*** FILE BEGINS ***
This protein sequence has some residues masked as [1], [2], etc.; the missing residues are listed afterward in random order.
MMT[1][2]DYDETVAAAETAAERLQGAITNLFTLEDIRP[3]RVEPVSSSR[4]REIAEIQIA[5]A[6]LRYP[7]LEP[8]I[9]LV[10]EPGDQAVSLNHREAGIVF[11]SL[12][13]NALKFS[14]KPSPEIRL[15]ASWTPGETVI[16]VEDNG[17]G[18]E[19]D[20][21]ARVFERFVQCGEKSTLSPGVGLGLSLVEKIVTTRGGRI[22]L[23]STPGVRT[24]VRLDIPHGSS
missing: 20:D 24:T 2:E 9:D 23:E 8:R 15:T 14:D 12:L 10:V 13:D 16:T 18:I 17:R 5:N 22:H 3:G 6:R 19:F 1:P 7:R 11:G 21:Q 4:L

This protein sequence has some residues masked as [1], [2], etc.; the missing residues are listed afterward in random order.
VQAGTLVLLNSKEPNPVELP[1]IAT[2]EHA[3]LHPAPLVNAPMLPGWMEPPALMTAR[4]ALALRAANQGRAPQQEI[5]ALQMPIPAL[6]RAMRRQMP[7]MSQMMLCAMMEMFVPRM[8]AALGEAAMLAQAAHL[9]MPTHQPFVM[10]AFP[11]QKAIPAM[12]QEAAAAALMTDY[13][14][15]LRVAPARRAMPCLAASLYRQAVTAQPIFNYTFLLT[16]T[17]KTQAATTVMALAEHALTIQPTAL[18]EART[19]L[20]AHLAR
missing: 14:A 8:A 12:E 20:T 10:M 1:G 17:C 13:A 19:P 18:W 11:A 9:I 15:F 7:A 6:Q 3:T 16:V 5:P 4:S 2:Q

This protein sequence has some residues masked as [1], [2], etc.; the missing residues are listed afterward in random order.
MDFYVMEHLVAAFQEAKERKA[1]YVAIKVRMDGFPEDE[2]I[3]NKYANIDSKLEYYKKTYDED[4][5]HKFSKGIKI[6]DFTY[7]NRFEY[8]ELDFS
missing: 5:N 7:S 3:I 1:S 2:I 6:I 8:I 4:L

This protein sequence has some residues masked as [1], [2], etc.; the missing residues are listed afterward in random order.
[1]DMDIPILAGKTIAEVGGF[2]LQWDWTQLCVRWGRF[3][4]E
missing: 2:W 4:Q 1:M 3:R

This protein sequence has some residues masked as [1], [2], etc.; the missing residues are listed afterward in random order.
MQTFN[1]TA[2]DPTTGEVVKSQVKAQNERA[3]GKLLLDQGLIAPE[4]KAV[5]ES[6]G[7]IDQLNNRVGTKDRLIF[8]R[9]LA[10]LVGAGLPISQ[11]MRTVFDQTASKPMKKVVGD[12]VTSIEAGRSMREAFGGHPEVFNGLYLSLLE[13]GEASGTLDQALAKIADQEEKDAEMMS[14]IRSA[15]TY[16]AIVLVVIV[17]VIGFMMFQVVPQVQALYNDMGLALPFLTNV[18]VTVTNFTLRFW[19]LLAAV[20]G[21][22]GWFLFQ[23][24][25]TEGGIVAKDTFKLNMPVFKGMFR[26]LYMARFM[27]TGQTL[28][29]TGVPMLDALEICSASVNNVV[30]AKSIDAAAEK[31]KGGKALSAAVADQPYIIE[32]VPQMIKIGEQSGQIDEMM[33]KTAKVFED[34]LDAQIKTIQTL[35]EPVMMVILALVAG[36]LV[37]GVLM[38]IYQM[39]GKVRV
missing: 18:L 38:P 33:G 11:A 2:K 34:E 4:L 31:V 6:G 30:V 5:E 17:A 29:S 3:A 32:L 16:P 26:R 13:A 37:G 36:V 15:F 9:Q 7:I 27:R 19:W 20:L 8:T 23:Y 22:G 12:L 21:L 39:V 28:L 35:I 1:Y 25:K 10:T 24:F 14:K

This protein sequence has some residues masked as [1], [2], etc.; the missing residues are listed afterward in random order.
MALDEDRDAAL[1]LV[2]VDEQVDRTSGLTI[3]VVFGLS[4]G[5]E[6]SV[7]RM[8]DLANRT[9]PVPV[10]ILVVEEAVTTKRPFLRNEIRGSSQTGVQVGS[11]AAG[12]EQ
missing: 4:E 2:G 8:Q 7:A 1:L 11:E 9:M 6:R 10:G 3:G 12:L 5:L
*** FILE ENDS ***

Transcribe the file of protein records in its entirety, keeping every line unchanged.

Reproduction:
This protein sequence has some residues masked as [1], [2], etc.; the missing residues are listed afterward in random order.
MMT[1][2]DYDETVAAAETAAERLQGAITNLFTLEDIRP[3]RVEPVSSSR[4]REIAEIQIA[5]A[6]LRYP[7]LEP[8]I[9]LV[10]EPGDQAVSLNHREAGIVF[11]SL[12][13]NALKFS[14]KPSPEIRL[15]ASWTPGETVI[16]VEDNG[17]G[18]E[19]D[20][21]ARVFERFVQCGEKSTLSPGVGLGLSLVEKIVTTRGGRI[22]L[23]STPGVRT[24]VRLDIPHGSS
missing: 20:D 24:T 2:E 9:D 23:E 8:R 15:T 14:D 12:L 10:V 13:D 16:T 18:I 17:R 5:N 22:H 3:G 6:R 19:F 1:P 7:R 11:G 21:Q 4:L

This protein sequence has some residues masked as [1], [2], etc.; the missing residues are listed afterward in random order.
VQAGTLVLLNSKEPNPVELP[1]IAT[2]EHA[3]LHPAPLVNAPMLPGWMEPPALMTAR[4]ALALRAANQGRAPQQEI[5]ALQMPIPAL[6]RAMRRQMP[7]MSQMMLCAMMEMFVPRM[8]AALGEAAMLAQAAHL[9]MPTHQPFVM[10]AFP[11]QKAIPAM[12]QEAAAAALMTDY[13][14][15]LRVAPARRAMPCLAASLYRQAVTAQPIFNYTFLLT[16]T[17]KTQAATTVMALAEHALTIQPTAL[18]EART[19]L[20]AHLAR
missing: 14:A 8:A 12:E 20:T 10:M 1:G 17:C 13:A 19:P 18:W 11:A 9:I 15:F 7:A 6:Q 3:T 16:V 5:P 4:S 2:Q

This protein sequence has some residues masked as [1], [2], etc.; the missing residues are listed afterward in random order.
MDFYVMEHLVAAFQEAKERKA[1]YVAIKVRMDGFPEDE[2]I[3]NKYANIDSKLEYYKKTYDED[4][5]HKFSKGIKI[6]DFTY[7]NRFEY[8]ELDFS
missing: 5:N 7:S 3:I 1:S 2:I 6:I 8:I 4:L

This protein sequence has some residues masked as [1], [2], etc.; the missing residues are listed afterward in random order.
[1]DMDIPILAGKTIAEVGGF[2]LQWDWTQLCVRWGRF[3][4]E
missing: 2:W 4:Q 1:M 3:R

This protein sequence has some residues masked as [1], [2], etc.; the missing residues are listed afterward in random order.
MQTFN[1]TA[2]DPTTGEVVKSQVKAQNERA[3]GKLLLDQGLIAPE[4]KAV[5]ES[6]G[7]IDQLNNRVGTKDRLIF[8]R[9]LA[10]LVGAGLPISQ[11]MRTVFDQTASKPMKKVVGD[12]VTSIEAGRSMREAFGGHPEVFNGLYLSLLE[13]GEASGTLDQALAKIADQEEKDAEMMS[14]IRSA[15]TY[16]AIVLVVIV[17]VIGFMMFQVVPQVQALYNDMGLALPFLTNV[18]VTVTNFTLRFW[19]LLAAV[20]G[21][22]GWFLFQ[23][24][25]TEGGIVAKDTFKLNMPVFKGMFR[26]LYMARFM[27]TGQTL[28][29]TGVPMLDALEICSASVNNVV[30]AKSIDAAAEK[31]KGGKALSAAVADQPYIIE[32]VPQMIKIGEQSGQIDEMM[33]KTAKVFED[34]LDAQIKTIQTL[35]EPVMMVILALVAG[36]LV[37]GVLM[38]IYQM[39]GKVRV
missing: 18:L 38:P 33:G 11:A 2:K 34:E 4:L 31:V 6:G 30:V 5:E 17:A 29:S 3:A 32:L 16:P 26:R 13:A 37:G 36:V 15:F 9:Q 7:I 27:R 19:W 20:L 8:T 23:Y 22:G 12:L 21:L 39:V 28:L 35:I 1:Y 25:K 10:T 24:F 14:K

This protein sequence has some residues masked as [1], [2], etc.; the missing residues are listed afterward in random order.
MALDEDRDAAL[1]LV[2]VDEQVDRTSGLTI[3]VVFGLS[4]G[5]E[6]SV[7]RM[8]DLANRT[9]PVPV[10]ILVVEEAVTTKRPFLRNEIRGSSQTGVQVGS[11]AAG[12]EQ
missing: 4:E 2:G 8:Q 7:A 1:L 11:E 9:M 6:R 10:G 3:G 12:L 5:L